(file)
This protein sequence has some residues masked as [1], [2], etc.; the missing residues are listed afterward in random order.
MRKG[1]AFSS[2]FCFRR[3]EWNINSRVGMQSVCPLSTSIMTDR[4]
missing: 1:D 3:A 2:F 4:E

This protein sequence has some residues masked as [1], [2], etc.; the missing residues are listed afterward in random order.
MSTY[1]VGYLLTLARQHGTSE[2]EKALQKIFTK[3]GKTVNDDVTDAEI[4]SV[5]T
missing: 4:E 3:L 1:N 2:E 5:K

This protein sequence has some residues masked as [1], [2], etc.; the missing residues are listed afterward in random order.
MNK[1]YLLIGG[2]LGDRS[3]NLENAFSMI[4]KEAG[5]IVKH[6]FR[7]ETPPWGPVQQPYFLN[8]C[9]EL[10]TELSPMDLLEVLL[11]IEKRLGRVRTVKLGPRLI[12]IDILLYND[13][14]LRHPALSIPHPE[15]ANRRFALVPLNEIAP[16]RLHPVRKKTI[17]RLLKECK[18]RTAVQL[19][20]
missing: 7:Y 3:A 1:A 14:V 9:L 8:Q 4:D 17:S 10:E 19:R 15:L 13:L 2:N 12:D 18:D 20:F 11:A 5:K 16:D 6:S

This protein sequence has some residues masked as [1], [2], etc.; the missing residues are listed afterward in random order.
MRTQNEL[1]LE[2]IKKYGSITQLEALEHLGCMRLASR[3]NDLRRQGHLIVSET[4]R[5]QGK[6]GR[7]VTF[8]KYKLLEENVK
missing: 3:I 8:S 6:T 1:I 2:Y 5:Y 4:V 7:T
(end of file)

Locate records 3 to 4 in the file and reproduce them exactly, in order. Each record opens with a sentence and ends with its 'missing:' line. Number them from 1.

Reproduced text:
This protein sequence has some residues masked as [1], [2], etc.; the missing residues are listed afterward in random order.
MNK[1]YLLIGG[2]LGDRS[3]NLENAFSMI[4]KEAG[5]IVKH[6]FR[7]ETPPWGPVQQPYFLN[8]C[9]EL[10]TELSPMDLLEVLL[11]IEKRLGRVRTVKLGPRLI[12]IDILLYND[13][14]LRHPALSIPHPE[15]ANRRFALVPLNEIAP[16]RLHPVRKKTI[17]RLLKECK[18]RTAVQL[19][20]
missing: 7:Y 3:A 1:A 14:V 9:L 8:Q 4:D 17:S 10:E 19:R 15:L 13:L 2:N 12:D 18:D 20:F 11:A 5:K 16:D 6:S

This protein sequence has some residues masked as [1], [2], etc.; the missing residues are listed afterward in random order.
MRTQNEL[1]LE[2]IKKYGSITQLEALEHLGCMRLASR[3]NDLRRQGHLIVSET[4]R[5]QGK[6]GR[7]VTF[8]KYKLLEENVK
missing: 3:I 8:S 6:T 1:I 2:Y 5:Y 4:V 7:T